Cheesy muffins to fall for.
Is there anything better than ooey-gooey cheese, all melty and molten with bits that have caramelized and hardened to a lacy crisp?
These savory muffins have all that and more going on.
“Three Cheese and Tomato Muffins” are loaded with cheese, pesto and sun-dried tomatoes.
The recipe is from the new “The Modern Dairy” (Kyle Books) by chef and food writer Annie Bell.
It’s definitely not a book for those who are lactose intolerant, as its 100 recipes celebrate milk, cream, yogurt, cheese and butter. Learn how to make everything from yogurt from scratch to “Spinach and Ricotta Gnocchi” to “Butternut Squash Fries with Date and Mint Quark” to “Milk Chocolate Mousse.”
It’s all about the sauce — in this case a syrupy one full of cranberries, balsamic vinegar and honey.
Like so many folks especially in this part of the country, I appreciate being able to eat seasonally — to hone in on what’s best at each time of year to enjoy its peak flavor and revel in its often brief local appearance.
But there’s one item I keep in my freezer nearly year-round, even when its season is long gone.
Cranberries. Frozen ones to be exact.
I know, I know, they’re so fall and winter, you’re thinking. Why in the world would I want to partake of them in spring or summer?
Because their vivid color makes anything special. Because their sweet-sour fruitiness wakes up whatever they’re paired with. And because, how can I resist something that reminds me of the most festive, family-and-friend-filled convivial time of year?
There are people who stalk actors or politicians.
Me? I stalk chefs.
Not in the scary, restraining-order way.
But I admit to keeping my eyes peeled for them whenever I’m out and about.
So, it was with great pleasure that a few years ago while in New York, my husband and I spotted chefs Lee Hanson and Riad Nasr waiting for a table at the same restaurant we were dining in. Hey, it’s a sure sign that a place must be good if other chefs are dining there on their nights off, right?
And Hanson and Nasr do have exquisite taste. After all, the co-chefs earned untold respect at Balthazar and Minetta Tavern. This month, they opened their new Frenchette in Tribeca.
Given their pedigree, when I spotted their recipe a months ago for “Lamb-Ricotta Meatballs Braised in Tomato Sauce” in the Wall Street Journal, I knew it had to be a sure-fire winner.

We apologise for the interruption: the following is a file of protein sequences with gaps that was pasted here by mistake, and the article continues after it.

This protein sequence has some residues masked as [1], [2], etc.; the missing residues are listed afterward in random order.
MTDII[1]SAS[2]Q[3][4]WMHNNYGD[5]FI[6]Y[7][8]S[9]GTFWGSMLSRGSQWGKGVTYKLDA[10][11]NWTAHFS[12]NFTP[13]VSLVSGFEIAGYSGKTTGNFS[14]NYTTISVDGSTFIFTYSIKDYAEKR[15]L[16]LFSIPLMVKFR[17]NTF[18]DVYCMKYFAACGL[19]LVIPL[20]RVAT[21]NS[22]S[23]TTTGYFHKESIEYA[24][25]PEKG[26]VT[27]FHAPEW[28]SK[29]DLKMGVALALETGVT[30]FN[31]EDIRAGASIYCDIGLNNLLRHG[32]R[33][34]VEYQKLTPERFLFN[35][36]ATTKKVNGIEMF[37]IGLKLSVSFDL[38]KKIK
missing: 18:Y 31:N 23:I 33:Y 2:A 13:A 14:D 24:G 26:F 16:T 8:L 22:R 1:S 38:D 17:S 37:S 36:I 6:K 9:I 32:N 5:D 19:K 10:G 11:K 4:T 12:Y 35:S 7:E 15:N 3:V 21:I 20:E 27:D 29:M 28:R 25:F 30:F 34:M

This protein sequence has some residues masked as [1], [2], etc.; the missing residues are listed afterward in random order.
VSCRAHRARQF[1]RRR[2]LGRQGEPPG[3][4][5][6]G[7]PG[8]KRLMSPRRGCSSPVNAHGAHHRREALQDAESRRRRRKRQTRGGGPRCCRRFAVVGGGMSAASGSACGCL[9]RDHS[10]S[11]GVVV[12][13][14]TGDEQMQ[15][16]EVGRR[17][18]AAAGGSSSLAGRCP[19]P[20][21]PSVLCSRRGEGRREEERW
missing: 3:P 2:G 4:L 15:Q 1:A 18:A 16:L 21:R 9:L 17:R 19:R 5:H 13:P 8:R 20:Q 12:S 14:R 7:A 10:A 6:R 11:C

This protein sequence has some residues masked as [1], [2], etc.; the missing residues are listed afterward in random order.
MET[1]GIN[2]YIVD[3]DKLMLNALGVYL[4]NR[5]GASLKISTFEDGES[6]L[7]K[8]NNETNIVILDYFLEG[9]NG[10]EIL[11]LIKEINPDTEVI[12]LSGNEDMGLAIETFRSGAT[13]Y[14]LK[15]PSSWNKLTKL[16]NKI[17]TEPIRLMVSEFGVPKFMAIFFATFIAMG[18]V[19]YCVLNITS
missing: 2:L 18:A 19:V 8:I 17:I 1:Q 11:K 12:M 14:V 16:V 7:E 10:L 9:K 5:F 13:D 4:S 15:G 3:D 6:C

It hit it out of the park in every which way.
Easy home-made flatbreads with a flavorful butter you won’t be able to get enough of.
Every child, teenager and young adult should be taught how to cook. Period.
It empowers them, allows them to lead healthier lives, and makes them more resourceful, independent, and appreciative, not to mention even more popular with their friends.
If you can cook a meal for yourself, no matter how simple, you have a leg up on life.
I know some of my most cherished memories still revolve around stirring up scrambled eggs in a frying pan with my Dad when I could barely peer over the stovetop; and thumbing through cookbooks with my older brother to figure out which cookie recipe we would try out as he baby-sat me during summer afternoons.
Carolyn Federman of Berkeley knows the power and importance of such a life skill. She is the founder of the Charlie Cart Project, a nonprofit that provides resources for food education in schools through the use of a mobile kitchen. She previously led efforts by Alice Water’s Edible Schoolyard Project and consulted on program development for the Jamie Oliver Food Foundation.
Her new cookbook, “New Favorites for New Cooks: 50 Delicious Recipes for Kids to Make” (Ten Speed Press), of which I received a review copy, will inspire you to get in the kitchen with your kids, nieces or nephews to get cooking.
Not your usual sweet-and-sour pork.
This is not your battered to oblivion, deep-fried, unnaturally red, gloppy sauced sweet and sour pork that’s a standard at Chinese restaurants.
No, this is a home-style version that eschews all of that — and tastes even better as a result.
“Sweet-and-Sour Spare Ribs” is from the new cookbook, “Chinese Soul Food” (Sasquatch Books), of which I received a review copy. It’s by Hsiao-Ching Chou, a Seattle food writer and cooking instructor.
She grew up in Columbia, MO, where her parents settled in 1975. At the time, there were no Asian markets there. In fact, the family had to drive 10 hours to Chicago to stock up on decent soy sauce and other Chinese provisions. Her parents eventually opened a Chinese restaurant in 1980, which lasted for 23 years.